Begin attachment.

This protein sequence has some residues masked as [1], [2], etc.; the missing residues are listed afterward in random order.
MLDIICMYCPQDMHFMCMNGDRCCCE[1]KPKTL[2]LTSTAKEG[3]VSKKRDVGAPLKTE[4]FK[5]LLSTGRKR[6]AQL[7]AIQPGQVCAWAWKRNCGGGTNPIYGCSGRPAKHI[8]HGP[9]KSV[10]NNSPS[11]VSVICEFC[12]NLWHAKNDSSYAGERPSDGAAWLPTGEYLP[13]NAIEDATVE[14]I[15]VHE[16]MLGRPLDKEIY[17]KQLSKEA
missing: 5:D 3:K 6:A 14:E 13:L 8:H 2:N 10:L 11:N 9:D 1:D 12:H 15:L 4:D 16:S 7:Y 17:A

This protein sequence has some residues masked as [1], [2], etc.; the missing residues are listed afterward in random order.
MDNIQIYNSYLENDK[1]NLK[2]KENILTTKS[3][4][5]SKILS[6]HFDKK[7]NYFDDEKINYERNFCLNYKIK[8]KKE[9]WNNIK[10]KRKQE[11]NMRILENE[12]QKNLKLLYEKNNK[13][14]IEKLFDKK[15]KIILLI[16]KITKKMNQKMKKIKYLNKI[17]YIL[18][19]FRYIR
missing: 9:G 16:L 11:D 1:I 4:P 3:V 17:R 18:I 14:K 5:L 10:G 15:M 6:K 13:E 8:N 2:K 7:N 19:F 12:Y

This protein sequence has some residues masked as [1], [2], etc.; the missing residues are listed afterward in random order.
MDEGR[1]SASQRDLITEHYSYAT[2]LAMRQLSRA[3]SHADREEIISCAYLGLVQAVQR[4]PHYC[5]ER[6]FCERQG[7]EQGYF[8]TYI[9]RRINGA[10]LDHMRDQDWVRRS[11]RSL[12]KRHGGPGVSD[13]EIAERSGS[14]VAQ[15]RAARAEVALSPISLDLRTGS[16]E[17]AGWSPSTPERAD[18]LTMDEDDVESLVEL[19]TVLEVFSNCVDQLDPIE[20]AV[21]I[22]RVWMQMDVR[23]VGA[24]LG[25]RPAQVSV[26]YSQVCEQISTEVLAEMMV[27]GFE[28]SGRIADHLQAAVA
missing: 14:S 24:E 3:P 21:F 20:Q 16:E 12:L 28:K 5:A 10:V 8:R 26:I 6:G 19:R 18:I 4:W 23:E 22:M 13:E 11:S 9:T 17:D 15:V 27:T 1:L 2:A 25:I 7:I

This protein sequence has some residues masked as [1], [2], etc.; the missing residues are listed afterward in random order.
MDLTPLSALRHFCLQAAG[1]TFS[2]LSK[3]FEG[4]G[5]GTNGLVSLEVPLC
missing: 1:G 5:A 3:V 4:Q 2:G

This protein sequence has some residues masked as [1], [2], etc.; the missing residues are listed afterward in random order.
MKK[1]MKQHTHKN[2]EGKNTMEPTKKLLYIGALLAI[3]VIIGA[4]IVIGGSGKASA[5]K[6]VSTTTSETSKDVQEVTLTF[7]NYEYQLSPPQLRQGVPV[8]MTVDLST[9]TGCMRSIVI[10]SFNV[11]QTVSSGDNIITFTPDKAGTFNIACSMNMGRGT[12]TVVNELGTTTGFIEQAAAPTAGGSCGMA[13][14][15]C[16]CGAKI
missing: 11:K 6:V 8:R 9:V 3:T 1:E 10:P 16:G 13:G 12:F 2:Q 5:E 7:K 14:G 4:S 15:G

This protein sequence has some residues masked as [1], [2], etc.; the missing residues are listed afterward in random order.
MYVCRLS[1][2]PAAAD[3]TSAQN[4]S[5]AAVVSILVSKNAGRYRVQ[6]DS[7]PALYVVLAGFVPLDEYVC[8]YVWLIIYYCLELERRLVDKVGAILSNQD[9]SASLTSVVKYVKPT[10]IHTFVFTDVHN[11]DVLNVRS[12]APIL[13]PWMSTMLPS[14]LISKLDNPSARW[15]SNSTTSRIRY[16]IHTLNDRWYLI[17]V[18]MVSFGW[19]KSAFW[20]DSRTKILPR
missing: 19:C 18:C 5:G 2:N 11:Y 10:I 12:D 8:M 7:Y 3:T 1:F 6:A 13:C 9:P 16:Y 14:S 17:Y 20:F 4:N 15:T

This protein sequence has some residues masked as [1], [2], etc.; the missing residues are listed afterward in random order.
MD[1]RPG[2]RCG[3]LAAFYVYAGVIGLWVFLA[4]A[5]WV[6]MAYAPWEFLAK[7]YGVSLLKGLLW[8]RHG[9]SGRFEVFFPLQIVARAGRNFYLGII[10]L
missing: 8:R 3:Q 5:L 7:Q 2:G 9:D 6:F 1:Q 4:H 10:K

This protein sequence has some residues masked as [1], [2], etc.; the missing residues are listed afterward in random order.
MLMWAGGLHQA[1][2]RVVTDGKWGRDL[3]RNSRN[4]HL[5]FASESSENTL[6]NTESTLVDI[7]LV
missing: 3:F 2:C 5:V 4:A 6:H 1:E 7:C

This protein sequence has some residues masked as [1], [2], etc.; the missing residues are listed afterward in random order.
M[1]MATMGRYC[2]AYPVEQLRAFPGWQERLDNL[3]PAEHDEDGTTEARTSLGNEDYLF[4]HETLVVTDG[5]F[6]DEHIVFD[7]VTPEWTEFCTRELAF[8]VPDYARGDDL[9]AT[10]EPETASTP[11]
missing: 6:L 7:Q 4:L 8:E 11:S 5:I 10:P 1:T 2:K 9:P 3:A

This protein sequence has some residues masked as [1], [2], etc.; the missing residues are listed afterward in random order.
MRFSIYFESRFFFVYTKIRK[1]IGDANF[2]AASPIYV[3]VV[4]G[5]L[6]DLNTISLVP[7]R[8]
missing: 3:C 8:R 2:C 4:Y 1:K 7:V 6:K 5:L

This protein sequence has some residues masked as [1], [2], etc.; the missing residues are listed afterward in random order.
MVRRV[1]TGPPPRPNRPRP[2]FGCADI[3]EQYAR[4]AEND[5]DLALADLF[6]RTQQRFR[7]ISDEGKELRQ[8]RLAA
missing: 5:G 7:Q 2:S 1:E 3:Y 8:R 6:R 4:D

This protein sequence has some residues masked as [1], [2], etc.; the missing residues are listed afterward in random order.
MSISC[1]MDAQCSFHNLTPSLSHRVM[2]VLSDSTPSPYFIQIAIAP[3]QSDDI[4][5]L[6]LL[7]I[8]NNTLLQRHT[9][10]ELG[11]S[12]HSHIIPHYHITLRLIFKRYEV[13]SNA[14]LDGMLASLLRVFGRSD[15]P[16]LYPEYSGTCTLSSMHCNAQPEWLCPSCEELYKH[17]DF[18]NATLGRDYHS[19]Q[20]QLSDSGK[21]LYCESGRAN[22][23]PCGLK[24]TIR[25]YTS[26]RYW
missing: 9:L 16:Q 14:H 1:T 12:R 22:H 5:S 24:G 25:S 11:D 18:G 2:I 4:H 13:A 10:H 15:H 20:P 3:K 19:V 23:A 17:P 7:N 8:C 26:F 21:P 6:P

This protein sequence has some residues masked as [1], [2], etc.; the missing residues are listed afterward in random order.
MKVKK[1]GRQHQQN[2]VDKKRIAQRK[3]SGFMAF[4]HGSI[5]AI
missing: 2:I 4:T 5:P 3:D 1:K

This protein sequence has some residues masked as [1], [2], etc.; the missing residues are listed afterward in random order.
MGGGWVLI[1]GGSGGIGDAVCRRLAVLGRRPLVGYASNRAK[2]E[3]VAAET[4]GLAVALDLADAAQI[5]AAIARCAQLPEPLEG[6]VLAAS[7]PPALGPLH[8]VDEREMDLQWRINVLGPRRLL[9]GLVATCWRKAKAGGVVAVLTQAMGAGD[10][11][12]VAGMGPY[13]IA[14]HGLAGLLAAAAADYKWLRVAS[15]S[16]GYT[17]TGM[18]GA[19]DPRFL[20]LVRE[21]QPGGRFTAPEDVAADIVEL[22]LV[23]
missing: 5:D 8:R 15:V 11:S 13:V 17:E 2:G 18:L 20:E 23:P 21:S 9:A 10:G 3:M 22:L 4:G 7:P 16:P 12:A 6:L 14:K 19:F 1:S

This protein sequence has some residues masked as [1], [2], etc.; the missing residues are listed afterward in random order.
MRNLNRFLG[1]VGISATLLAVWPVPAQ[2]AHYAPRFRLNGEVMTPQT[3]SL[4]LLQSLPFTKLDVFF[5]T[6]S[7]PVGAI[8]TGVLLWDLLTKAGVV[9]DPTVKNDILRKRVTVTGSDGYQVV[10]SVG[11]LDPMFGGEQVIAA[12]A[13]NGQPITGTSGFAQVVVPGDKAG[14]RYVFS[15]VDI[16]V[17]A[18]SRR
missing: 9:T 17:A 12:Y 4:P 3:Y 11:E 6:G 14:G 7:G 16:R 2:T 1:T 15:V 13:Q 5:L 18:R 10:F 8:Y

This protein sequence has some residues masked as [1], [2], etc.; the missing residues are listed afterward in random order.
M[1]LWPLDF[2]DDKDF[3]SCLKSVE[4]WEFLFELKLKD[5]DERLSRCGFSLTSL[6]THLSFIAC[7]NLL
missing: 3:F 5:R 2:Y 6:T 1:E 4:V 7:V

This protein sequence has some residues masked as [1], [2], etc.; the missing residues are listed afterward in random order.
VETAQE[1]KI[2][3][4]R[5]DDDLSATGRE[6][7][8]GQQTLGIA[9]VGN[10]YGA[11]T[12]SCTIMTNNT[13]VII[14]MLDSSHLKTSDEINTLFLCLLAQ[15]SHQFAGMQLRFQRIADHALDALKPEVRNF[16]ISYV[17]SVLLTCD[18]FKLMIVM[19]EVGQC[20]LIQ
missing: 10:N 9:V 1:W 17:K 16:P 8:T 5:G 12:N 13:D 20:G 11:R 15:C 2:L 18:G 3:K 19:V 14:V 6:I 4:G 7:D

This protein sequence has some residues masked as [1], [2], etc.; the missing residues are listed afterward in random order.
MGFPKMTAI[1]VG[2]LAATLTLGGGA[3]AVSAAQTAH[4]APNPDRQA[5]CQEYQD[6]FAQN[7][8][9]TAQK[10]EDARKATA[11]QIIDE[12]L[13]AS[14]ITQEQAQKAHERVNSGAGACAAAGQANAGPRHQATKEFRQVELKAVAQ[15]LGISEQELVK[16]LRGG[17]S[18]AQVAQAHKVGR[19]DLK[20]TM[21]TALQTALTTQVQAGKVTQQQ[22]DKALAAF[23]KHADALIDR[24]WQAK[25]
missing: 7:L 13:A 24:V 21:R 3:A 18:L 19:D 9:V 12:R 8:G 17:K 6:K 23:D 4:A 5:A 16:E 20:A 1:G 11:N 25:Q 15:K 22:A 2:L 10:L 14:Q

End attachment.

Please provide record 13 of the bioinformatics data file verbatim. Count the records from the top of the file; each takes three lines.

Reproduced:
This protein sequence has some residues masked as [1], [2], etc.; the missing residues are listed afterward in random order.
MKVKK[1]GRQHQQN[2]VDKKRIAQRK[3]SGFMAF[4]HGSI[5]AI
missing: 2:I 4:T 5:P 3:D 1:K